The Daily Populous

Thursday May 6th, 2021 day edition

image for Giant Pandas no longer 'endangered'

Pulling the panda back from the brink.

The panda is on the road to recovery.

For fifty years, it has been the world's most beloved conservation icon and WWF's symbol.

Back in the 1980s, there were as few as 1,114 pandas in China.

But the most recent survey in 2014 estimated that there were 1,864 pandas living in the wild.

After 30 years of slow but steady progress, the IUCN has now changed the panda's status on the Red List of Threatened Species.

The decision is a recognition of the hard work of the Chinese government, local communities, nature reserve staff and WWF over many years. »

'Let's Do Insulin Next,' Says Ocasio-Cortez After Biden Backs IP Waiver to Boost Covid-19 Vaccine Access

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List of reasons to not waive patent protections on insulin: — RootsAction (@Roots_Action) May 5, 2021.

Current conditions are far from what the discoverers of insulin envisioned nearly a century ago, as Vox detailed in 2019:.

Banting's co-inventors, James Collip and Charles Best, sold the insulin patent to the University of Toronto for a mere $1. »

Ikea-like pasta is the Earth-friendly food of the future

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“Based on our geometrical calculation, flatly pack macaroni pasta could save more than 60% of the packaging space,” Yao tells Inverse.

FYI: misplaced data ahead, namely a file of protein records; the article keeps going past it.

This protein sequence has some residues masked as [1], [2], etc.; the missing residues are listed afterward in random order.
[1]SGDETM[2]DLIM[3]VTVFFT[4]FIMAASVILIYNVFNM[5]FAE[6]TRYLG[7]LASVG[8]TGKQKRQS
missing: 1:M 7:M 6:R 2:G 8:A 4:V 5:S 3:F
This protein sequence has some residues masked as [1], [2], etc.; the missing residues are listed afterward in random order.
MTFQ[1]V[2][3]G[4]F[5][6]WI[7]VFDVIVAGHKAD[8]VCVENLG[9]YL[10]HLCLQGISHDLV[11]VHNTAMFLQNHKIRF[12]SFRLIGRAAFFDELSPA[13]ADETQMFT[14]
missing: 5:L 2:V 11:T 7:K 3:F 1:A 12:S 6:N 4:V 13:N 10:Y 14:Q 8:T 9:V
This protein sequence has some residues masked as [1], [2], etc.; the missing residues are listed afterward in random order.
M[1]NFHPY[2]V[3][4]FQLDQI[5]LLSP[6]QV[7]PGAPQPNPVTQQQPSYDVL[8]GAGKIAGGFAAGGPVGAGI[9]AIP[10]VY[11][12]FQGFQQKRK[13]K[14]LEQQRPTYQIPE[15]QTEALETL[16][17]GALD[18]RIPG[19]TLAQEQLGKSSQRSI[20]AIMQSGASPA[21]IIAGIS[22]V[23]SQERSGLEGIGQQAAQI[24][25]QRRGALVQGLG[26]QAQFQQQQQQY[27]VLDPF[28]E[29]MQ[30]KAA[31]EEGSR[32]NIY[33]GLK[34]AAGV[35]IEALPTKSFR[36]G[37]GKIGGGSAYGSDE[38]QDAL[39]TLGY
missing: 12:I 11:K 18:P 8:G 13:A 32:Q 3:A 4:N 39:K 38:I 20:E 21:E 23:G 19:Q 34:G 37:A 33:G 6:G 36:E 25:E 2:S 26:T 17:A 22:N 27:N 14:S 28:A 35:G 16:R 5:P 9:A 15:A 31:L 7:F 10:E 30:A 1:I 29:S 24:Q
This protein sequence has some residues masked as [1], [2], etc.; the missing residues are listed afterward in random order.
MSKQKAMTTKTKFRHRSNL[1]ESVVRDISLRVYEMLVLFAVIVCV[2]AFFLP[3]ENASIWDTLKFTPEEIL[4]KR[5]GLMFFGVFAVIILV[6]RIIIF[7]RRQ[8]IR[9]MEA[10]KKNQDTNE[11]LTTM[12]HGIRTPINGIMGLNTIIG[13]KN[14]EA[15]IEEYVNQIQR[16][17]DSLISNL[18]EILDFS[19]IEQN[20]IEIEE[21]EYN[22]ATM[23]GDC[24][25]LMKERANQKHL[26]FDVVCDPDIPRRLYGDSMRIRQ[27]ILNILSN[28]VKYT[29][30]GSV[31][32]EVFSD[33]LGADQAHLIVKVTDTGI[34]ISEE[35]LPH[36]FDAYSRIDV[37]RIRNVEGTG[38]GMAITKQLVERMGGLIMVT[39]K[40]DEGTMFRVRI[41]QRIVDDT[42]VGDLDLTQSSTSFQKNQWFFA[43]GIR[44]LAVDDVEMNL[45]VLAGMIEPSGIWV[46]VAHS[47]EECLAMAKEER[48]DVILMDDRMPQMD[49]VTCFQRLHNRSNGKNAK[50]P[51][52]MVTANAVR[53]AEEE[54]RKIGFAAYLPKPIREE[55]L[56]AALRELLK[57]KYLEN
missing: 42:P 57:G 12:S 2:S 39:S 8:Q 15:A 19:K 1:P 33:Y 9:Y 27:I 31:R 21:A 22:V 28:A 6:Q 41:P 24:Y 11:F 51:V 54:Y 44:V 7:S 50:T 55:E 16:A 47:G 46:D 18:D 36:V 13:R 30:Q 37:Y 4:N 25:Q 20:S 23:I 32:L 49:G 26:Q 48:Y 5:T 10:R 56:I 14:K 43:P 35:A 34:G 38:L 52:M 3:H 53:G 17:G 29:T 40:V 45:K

Once it hits the water, this pasta flower begins to spring from its flat-packed shape into a delicate flower.

Using different patterns of stamped grooves on these pasta noodles researchers can create any number of 3D pasta shapes that spring to life in water. »

New homes cost $36,000 more because of an epic shortage of lumber

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While lumber prices have gone up, we have been able to pass it on to the consumer with higher prices for homes.".

And because the housing market is on fire, the lumber shortage is costing many prospective home buyers even more money.

At the same time, demand for lumber is also being driven by a surge of renovations and expansions of existing homes. »

Montana plans to cancel unemployment benefits to address ‘severe workforce shortage’

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Starting June 27, Montanans will lose access to the extra $300 in weekly unemployment benefits, but maintain their regular benefits.

Those relying on the Pandemic Emergency Unemployment Compensation (PEUC) program, which gives additional weeks of unemployment benefits to workers, will stop receiving benefits.

The state also plans to reinstate the requirement that stipulates workers must be actively searching for a job to qualify for unemployment benefits. »